"Welcome, video challengers, to 'Space Challenge'! I am your commander. I have a most urgent mission
for you. Intergalactic aliens have invaded the Earth and our Solar System. You must escape from the
Jupiter station and fight your way through their defences to save our planet!"
"Video Challenger" was a toy made by Bandai, in 1987. I'd never heard of it at the time and picked mine up
about a decade later in a charity shop for £1.50.
The box describes it as an "Interactive Video Arcade System". This is a bit of a stretch. What you get is an
ordinary VHS tape and a bulky electronic toy gun. The gun takes 4 AA batteries and is the
brains of the operation. It has a score counter in lovely red LEDs, a speaker for bleepy sound effects, a gun sight, and a
yellow light that flashes when you get zapped by the 'intergalactic aliens' (or Breadstick Man - see below).
When you play the VHS tape that comes with the system, you are treated to computer animation that must have
looked cheap even in the 80s, and some marvellously cheesy narration. It begins with the description of
Earth's dire peril (as above), and then goes on to detail the various threats. You get to test out your gun
on the 'practice screen,' where it becomes clear how the thing actually works. The various targets all flicker alarmingly, and the gun can detect what kind of target you are pointing at because they flicker at
different rates. If you had two guns, two people could play at once, as depicted on the box cover.
If you pull the trigger whilst pointing at a target, you get a little explosion flash in the gun sight, a
happy bleepy noise, and some points appear on the gun's counter. If you manage five successive hits without
ever getting the sad 'you didn't hit anything' noise, the gun makes a very excited trill and begins to
double points until you miss. Different targets are worth different amounts, according to no particular
scheme that I could detect.
There are also threats. If you so much as wave the gun in the direction of a threatening object, you
needn't even pull the trigger before the little yellow light on the end flashes and the gun makes a bloopy
noise and deducts some points. Most of the threats are fairly intuitive - don't point the gun at an enemy
spaceship that is firing weapons, or an exploding asteroid. Some of the threats are arbitrary - whilst the
green and yellow asteroids are valid targets, woe to the video challenger that should point the gun at the
completely unarmed and apparently harmless red asteroid!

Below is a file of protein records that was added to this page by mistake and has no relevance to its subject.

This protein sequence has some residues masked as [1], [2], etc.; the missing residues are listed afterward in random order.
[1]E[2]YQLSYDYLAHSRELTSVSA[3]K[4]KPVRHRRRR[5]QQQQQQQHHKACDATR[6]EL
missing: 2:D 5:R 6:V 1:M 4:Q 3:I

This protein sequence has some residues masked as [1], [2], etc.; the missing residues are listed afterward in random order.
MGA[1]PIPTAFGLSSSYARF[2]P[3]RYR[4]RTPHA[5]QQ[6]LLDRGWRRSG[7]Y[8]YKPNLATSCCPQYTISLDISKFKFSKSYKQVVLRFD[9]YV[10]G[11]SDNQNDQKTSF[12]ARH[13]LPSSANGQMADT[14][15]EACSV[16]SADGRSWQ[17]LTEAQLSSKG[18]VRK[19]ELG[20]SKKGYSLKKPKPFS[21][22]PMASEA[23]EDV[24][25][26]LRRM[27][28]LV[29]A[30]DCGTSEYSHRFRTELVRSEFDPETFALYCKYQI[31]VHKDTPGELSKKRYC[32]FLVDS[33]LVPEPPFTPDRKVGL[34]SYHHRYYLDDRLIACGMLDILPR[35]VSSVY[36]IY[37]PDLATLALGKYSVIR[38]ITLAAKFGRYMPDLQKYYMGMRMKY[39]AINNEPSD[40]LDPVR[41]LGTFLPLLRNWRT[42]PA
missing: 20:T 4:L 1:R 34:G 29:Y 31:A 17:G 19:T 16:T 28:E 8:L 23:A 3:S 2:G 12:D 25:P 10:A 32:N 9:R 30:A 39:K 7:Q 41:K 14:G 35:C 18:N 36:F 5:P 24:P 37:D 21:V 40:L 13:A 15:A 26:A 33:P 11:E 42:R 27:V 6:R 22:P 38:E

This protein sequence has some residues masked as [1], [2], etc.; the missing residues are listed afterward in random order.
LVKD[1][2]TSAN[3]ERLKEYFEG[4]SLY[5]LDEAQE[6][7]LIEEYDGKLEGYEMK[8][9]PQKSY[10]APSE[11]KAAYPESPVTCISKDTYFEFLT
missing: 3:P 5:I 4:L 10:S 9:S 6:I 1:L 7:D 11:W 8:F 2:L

The strange thing is that the game, for all its tackiness, is actually kind of fun. Over the 11 minutes that
the tape runs for, you shoot at all manner of objects - asteroids, comets, galaxies (must be a powerful gun), satellites, generic spaceships, a
number of spaceships that look suspiciously familiar, such as TIE Fighters and the Starship Enterprise (
take that Kirk!), and some really weird things like spaceships with the heads of snakes (watch out, they
bite!), or spaceships that, I'm sorry, are clearly giant space-dildos. The whole thing is accompanied by
stilted corny narration - comments like "Watch out! It's SPACE SLIME!" are helpful because most of us are
unable to recognise 'space slime' for ourselves.
There really is skill involved, too - the gun is pretty sensitive and so it's hard to keep hitting the
targets and rack up maximum points. Since it's a video tape, the targets clearly can't react to being shot
at, so you just shoot each target as many times as you can before it flies off the screen, or randomly
explodes, as happens occasionally.
After you have successfully defeated the intergalactic aliens, the video presents a score table, relating
various scores to different ranks, from 'Space slime' up to 'Admiral'. Last time I played I ranked
Lieutenant, fourth out of the six available, so it's hardly a walkover. It has genuine replay value - how
dare some 1980s game rank me as a mere Lieutenant? I must defeat it!
My 'Video Challenger' also came with an expansion video (originally sold separately) based on the Teenage
Mutant Hero Turtles. The principle is the same, but this time the targets are pizza, dustbins, and
assorted unidentifiable squiggles. The threats are the Turtles' blimp, and a horribly pixellated monstrosity that I
dubbed Breadstick Man. None of this makes the slightest bit of sense. Why am I shooting at pizza and
dustbins? Why are the Turtles shooting at ME from their bloody BLIMP?
'Turtle Challenge' is absolutely dire. 'Space Challenge' may have been cheesy but at least they made an
effort. 'Turtle Challenge' is just the aforementioned bizarre targets superimposed on an apparently random
assortment of clips from the TV series. There's not even a narration to explain why Breadstick Man must be
destroyed. It is the ultimate in cynical cheap cash-ins and my heart goes out to any kid in the 80s that
spent hard-earned paper-round money on it.
Let us say no more about this sad Turtle Challenge debacle. I'll leave you with uplifting closing narration from
'Space Challenge' -
"Congratulations, video challengers! You have defeated the alien invaders and saved the Earth!"